When you hear the term “plan for college,” what comes to mind? Are you thinking that you’ll start worrying about that when your kids enter high school? Perhaps you’ll wait until the summer prior to their senior year? Well, considering the cost of post-secondary education, it’s never too early to start planning for college! I asked a colleague, Stacy Seim, to share how she and her husband are helping to prepare their 7th and 3rd-grade daughters for life after high school.
What challenges do you face in getting your daughters focused on their future?
I think kids have a hard time understanding time in relation to college and future careers. For example, my oldest daughter would like to be an architect so we talked about how there is only one architecture program in Nebraska and that it takes five years of schooling after high school. With my younger daughter, we talked about what college means and how long she would have to go to be a teacher or veterinarian (we recently got a puppy).
The other challenge is helping them realize that the study habits they develop now will serve them throughout high school and college, in terms of completing assignments, organization, time management, etc. This is particularly relevant for my 7th grader as she becomes involved in more activities.
Do your daughters understand the cost of college?
My older daughter understands, which is a side effect of dealing with it every day (via her mother!), but my younger daughter hasn’t a clue.
Do they understand the importance of post-secondary education or training? If so, how did you explain that to them?
I think they understand the importance because we’ve talked about how much additional schooling certain careers take after high school. We’ve also talked about our college degrees and how that has impacted our work choices, professional options, and lifestyle.
What other advice would you give parents of younger children to help them prepare their kids for high school and beyond?
I told my older daughter that I spoke to an 8th grade class about college planning, and she wondered why since they were so young. I explained the need for taking the right classes to get admitted into college, and needing so many years of English, math, science, etc. How else would young students know about college requirements?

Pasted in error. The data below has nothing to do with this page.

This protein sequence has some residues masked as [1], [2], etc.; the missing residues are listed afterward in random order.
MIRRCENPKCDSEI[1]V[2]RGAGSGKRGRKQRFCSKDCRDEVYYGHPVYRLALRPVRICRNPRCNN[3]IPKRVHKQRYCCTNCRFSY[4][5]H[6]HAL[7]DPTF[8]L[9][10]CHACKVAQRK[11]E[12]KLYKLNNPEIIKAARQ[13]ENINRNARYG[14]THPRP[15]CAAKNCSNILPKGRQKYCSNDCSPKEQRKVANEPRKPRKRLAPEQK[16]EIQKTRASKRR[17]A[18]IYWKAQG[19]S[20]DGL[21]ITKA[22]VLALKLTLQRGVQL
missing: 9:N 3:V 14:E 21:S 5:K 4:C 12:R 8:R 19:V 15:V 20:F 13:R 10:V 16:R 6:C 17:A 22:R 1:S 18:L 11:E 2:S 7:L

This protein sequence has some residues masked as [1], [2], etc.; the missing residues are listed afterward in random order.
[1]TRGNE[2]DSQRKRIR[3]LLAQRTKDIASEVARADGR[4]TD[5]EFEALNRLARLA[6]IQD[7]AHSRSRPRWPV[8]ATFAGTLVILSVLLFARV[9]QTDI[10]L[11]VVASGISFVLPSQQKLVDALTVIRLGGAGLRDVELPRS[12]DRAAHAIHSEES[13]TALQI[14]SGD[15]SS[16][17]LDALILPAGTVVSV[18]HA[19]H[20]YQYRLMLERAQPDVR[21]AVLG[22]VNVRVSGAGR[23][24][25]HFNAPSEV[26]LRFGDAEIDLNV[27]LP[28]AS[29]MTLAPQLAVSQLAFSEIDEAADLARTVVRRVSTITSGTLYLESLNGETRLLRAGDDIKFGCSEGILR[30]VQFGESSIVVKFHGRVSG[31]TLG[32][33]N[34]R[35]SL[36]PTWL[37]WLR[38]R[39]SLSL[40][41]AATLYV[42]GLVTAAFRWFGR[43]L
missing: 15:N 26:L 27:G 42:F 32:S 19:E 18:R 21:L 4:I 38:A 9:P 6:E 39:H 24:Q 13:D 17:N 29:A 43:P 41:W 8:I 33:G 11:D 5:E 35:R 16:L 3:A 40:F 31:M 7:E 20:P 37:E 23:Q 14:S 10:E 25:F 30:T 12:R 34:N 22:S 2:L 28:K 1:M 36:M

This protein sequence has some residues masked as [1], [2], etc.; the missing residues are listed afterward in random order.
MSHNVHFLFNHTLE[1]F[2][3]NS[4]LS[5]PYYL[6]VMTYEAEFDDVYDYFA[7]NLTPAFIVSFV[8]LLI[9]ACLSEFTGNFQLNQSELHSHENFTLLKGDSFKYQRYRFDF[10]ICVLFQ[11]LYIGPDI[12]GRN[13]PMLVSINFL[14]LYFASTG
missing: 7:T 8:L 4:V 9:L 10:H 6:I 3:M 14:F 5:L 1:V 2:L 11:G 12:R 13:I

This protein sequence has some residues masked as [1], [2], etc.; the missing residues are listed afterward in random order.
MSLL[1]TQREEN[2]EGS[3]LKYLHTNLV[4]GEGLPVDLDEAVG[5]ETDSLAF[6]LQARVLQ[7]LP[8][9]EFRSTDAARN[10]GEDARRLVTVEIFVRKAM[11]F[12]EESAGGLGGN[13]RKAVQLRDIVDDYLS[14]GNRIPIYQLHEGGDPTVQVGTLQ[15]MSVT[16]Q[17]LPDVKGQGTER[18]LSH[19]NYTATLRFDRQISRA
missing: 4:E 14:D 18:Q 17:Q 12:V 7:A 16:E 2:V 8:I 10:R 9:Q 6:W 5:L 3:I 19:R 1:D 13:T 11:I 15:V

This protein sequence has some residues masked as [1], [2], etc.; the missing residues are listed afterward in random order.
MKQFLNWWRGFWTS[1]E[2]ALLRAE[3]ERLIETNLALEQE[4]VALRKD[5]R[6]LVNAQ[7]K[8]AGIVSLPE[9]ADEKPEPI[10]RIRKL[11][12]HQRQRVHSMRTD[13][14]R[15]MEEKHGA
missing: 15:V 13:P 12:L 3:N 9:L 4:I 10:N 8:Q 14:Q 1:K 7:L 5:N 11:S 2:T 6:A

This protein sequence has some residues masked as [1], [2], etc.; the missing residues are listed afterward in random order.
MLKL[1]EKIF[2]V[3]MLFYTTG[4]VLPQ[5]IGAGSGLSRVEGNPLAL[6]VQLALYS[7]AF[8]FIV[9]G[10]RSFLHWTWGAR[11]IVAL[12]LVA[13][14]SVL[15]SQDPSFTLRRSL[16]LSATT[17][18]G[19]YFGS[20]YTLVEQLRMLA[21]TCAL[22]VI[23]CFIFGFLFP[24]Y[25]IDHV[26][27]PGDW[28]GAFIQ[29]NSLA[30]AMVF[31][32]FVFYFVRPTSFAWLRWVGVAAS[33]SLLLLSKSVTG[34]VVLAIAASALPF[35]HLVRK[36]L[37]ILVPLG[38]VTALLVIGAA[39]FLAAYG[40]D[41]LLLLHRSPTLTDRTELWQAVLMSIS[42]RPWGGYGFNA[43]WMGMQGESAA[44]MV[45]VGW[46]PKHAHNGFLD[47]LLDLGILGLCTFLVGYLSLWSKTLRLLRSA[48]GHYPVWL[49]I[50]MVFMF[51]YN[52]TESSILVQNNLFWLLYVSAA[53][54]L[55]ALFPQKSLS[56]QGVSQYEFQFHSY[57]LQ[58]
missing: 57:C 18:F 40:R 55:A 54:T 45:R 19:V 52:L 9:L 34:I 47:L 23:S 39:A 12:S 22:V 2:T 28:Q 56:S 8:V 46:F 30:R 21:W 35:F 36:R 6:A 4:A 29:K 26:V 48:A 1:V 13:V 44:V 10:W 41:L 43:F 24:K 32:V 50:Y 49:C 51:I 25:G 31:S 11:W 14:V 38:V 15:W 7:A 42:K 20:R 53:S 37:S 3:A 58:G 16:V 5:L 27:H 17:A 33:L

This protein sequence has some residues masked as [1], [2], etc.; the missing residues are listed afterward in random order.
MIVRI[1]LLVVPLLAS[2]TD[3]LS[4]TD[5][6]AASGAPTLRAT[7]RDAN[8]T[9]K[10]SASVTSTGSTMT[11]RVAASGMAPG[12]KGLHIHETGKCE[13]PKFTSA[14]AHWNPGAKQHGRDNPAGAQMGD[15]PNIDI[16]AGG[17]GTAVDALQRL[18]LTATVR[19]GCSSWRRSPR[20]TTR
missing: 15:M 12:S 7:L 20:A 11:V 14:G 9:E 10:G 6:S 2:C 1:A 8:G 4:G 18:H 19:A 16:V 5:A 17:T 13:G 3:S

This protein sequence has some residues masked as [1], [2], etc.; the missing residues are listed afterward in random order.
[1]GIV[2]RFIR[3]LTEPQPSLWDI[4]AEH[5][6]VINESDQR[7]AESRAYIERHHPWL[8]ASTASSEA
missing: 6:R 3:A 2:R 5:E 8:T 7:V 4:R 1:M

Talking about the importance of education is critical when discussing earning potential, career opportunities, and lifestyle choices. I like to use visits to the doctor, bank, and hiring a handyman as examples of teachable moments to help my kids understand what education is needed for careers in medicine, banking, and construction.
Recently, we saw a car accident and talked about how insurance might help replace or repair the damaged car. I explained that their father is an insurance adjuster, so he helps people figure out what can be done after an accident or damaging storm. It’s helpful to use real-life examples to demonstrate possible career options and discuss the required education, earning potential, job responsibilities, and what subjects in school would help them in that particular career.
How do you plan to fund your daughters’ education?
We often talk about excelling in school and getting involved in extracurricular activities to increase their chances of earning scholarships. Scholarship providers like to see a student who is well rounded and is willing to be a leader! Also, we opened a College Savings Plan when our kids were little. Every little bit helps, and we got used to stashing money into those accounts so we don’t really miss it on a weekly basis. It’ll certainly help them out in the long run!